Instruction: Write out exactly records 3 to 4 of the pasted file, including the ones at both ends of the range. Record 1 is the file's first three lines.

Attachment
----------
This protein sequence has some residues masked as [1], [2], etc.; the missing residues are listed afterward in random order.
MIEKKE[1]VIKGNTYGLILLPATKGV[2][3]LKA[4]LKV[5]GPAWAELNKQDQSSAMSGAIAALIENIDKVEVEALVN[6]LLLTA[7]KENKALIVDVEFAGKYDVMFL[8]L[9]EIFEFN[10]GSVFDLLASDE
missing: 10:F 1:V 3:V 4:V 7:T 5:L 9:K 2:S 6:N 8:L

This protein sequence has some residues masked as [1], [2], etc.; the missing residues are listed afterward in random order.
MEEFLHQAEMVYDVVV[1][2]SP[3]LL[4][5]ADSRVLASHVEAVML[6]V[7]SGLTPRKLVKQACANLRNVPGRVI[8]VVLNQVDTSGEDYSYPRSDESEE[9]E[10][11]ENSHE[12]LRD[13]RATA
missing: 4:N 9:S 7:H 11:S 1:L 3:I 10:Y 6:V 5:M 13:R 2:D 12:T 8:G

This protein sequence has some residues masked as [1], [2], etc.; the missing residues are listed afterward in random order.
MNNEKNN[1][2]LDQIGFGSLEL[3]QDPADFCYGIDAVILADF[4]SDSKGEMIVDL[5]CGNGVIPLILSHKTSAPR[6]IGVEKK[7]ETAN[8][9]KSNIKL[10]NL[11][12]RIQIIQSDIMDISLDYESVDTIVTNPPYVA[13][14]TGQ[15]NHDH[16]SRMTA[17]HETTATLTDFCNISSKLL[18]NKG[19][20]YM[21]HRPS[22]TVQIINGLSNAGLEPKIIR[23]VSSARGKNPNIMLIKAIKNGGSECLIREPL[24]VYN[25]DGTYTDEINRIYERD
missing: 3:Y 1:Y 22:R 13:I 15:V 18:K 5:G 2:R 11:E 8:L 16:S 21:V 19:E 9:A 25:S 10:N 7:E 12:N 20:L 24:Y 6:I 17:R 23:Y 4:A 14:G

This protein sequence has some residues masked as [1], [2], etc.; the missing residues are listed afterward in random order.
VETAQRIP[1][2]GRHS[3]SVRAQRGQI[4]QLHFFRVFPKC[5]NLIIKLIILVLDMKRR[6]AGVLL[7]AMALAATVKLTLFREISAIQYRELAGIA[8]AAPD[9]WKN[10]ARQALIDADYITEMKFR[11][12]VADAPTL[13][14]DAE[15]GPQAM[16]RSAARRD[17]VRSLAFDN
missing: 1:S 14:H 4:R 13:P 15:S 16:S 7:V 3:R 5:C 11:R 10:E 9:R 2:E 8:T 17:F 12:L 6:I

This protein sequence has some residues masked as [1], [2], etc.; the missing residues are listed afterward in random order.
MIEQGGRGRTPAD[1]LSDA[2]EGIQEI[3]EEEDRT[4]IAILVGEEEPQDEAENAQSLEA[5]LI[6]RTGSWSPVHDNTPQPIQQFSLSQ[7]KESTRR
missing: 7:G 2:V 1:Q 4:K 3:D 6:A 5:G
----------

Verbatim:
This protein sequence has some residues masked as [1], [2], etc.; the missing residues are listed afterward in random order.
MNNEKNN[1][2]LDQIGFGSLEL[3]QDPADFCYGIDAVILADF[4]SDSKGEMIVDL[5]CGNGVIPLILSHKTSAPR[6]IGVEKK[7]ETAN[8][9]KSNIKL[10]NL[11][12]RIQIIQSDIMDISLDYESVDTIVTNPPYVA[13][14]TGQ[15]NHDH[16]SRMTA[17]HETTATLTDFCNISSKLL[18]NKG[19][20]YM[21]HRPS[22]TVQIINGLSNAGLEPKIIR[23]VSSARGKNPNIMLIKAIKNGGSECLIREPL[24]VYN[25]DGTYTDEINRIYERD
missing: 3:Y 1:Y 22:R 13:I 15:V 18:K 5:G 2:R 11:E 8:L 16:S 21:V 19:E 9:A 25:S 10:N 7:E 12:N 20:L 24:Y 6:I 17:R 23:Y 4:A 14:G

This protein sequence has some residues masked as [1], [2], etc.; the missing residues are listed afterward in random order.
VETAQRIP[1][2]GRHS[3]SVRAQRGQI[4]QLHFFRVFPKC[5]NLIIKLIILVLDMKRR[6]AGVLL[7]AMALAATVKLTLFREISAIQYRELAGIA[8]AAPD[9]WKN[10]ARQALIDADYITEMKFR[11][12]VADAPTL[13][14]DAE[15]GPQAM[16]RSAARRD[17]VRSLAFDN
missing: 1:S 14:H 4:R 13:P 15:S 16:S 7:V 3:R 5:C 11:R 10:E 9:R 2:E 8:T 17:F 12:L 6:I